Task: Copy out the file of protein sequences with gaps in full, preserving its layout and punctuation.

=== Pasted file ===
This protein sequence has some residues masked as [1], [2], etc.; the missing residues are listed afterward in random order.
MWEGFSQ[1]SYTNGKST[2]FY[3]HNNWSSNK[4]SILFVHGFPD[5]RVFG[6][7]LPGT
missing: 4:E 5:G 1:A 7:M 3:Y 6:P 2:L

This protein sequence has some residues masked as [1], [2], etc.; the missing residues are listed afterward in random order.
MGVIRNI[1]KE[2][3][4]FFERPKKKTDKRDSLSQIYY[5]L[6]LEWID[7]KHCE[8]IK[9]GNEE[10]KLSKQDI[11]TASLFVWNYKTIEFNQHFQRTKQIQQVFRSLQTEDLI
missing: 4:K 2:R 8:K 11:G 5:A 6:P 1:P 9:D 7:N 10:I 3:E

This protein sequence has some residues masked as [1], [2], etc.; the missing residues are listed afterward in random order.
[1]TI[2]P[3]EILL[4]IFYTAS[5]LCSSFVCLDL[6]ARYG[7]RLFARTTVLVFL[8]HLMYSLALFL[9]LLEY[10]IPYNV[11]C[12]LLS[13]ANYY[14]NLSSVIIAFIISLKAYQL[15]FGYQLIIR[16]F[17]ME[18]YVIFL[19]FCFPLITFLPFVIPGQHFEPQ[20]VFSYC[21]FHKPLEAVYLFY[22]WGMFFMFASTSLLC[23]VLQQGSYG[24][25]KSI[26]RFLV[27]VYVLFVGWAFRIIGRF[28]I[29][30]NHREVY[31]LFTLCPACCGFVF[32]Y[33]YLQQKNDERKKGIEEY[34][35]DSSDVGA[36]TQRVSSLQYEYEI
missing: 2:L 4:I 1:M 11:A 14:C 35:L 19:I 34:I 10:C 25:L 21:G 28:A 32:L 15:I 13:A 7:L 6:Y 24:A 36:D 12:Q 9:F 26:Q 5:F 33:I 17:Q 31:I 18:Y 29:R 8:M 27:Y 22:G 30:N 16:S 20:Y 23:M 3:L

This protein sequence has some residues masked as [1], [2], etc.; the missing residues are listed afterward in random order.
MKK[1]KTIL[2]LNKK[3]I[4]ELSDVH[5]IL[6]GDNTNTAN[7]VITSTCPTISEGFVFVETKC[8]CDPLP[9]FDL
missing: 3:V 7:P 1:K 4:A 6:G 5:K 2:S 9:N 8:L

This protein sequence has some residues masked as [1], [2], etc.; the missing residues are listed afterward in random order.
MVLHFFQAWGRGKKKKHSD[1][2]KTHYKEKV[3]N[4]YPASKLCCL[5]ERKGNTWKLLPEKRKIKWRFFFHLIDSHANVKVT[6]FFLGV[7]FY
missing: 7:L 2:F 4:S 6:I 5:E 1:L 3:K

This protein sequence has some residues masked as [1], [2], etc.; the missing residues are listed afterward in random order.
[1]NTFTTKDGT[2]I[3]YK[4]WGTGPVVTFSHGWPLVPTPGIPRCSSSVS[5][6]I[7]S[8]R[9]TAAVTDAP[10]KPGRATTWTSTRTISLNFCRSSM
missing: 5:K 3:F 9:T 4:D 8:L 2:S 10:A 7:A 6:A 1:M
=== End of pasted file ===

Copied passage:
This protein sequence has some residues masked as [1], [2], etc.; the missing residues are listed afterward in random order.
MWEGFSQ[1]SYTNGKST[2]FY[3]HNNWSSNK[4]SILFVHGFPD[5]RVFG[6][7]LPGT
missing: 4:E 5:G 1:A 7:M 3:Y 6:P 2:L

This protein sequence has some residues masked as [1], [2], etc.; the missing residues are listed afterward in random order.
MGVIRNI[1]KE[2][3][4]FFERPKKKTDKRDSLSQIYY[5]L[6]LEWID[7]KHCE[8]IK[9]GNEE[10]KLSKQDI[11]TASLFVWNYKTIEFNQHFQRTKQIQQVFRSLQTEDLI
missing: 4:K 2:R 8:K 11:G 5:A 6:P 1:P 9:D 7:N 10:I 3:E

This protein sequence has some residues masked as [1], [2], etc.; the missing residues are listed afterward in random order.
[1]TI[2]P[3]EILL[4]IFYTAS[5]LCSSFVCLDL[6]ARYG[7]RLFARTTVLVFL[8]HLMYSLALFL[9]LLEY[10]IPYNV[11]C[12]LLS[13]ANYY[14]NLSSVIIAFIISLKAYQL[15]FGYQLIIR[16]F[17]ME[18]YVIFL[19]FCFPLITFLPFVIPGQHFEPQ[20]VFSYC[21]FHKPLEAVYLFY[22]WGMFFMFASTSLLC[23]VLQQGSYG[24][25]KSI[26]RFLV[27]VYVLFVGWAFRIIGRF[28]I[29][30]NHREVY[31]LFTLCPACCGFVF[32]Y[33]YLQQKNDERKKGIEEY[34][35]DSSDVGA[36]TQRVSSLQYEYEI
missing: 2:L 4:I 1:M 11:A 14:C 35:L 19:I 34:I 10:C 25:L 21:G 28:A 32:L 15:I 13:A 7:L 6:Y 24:A 36:D 12:Q 9:F 26:Q 5:F 33:I 17:Q 31:I 18:Y 29:R 8:M 27:Y 22:G 30:N 16:S 20:Y 23:M 3:L

This protein sequence has some residues masked as [1], [2], etc.; the missing residues are listed afterward in random order.
MKK[1]KTIL[2]LNKK[3]I[4]ELSDVH[5]IL[6]GDNTNTAN[7]VITSTCPTISEGFVFVETKC[8]CDPLP[9]FDL
missing: 3:V 7:P 1:K 4:A 6:G 5:K 2:S 9:N 8:L

This protein sequence has some residues masked as [1], [2], etc.; the missing residues are listed afterward in random order.
MVLHFFQAWGRGKKKKHSD[1][2]KTHYKEKV[3]N[4]YPASKLCCL[5]ERKGNTWKLLPEKRKIKWRFFFHLIDSHANVKVT[6]FFLGV[7]FY
missing: 7:L 2:F 4:S 6:I 5:E 1:L 3:K

This protein sequence has some residues masked as [1], [2], etc.; the missing residues are listed afterward in random order.
[1]NTFTTKDGT[2]I[3]YK[4]WGTGPVVTFSHGWPLVPTPGIPRCSSSVS[5][6]I[7]S[8]R[9]TAAVTDAP[10]KPGRATTWTSTRTISLNFCRSSM
missing: 5:K 3:F 9:T 4:D 8:L 2:S 10:A 7:A 6:A 1:M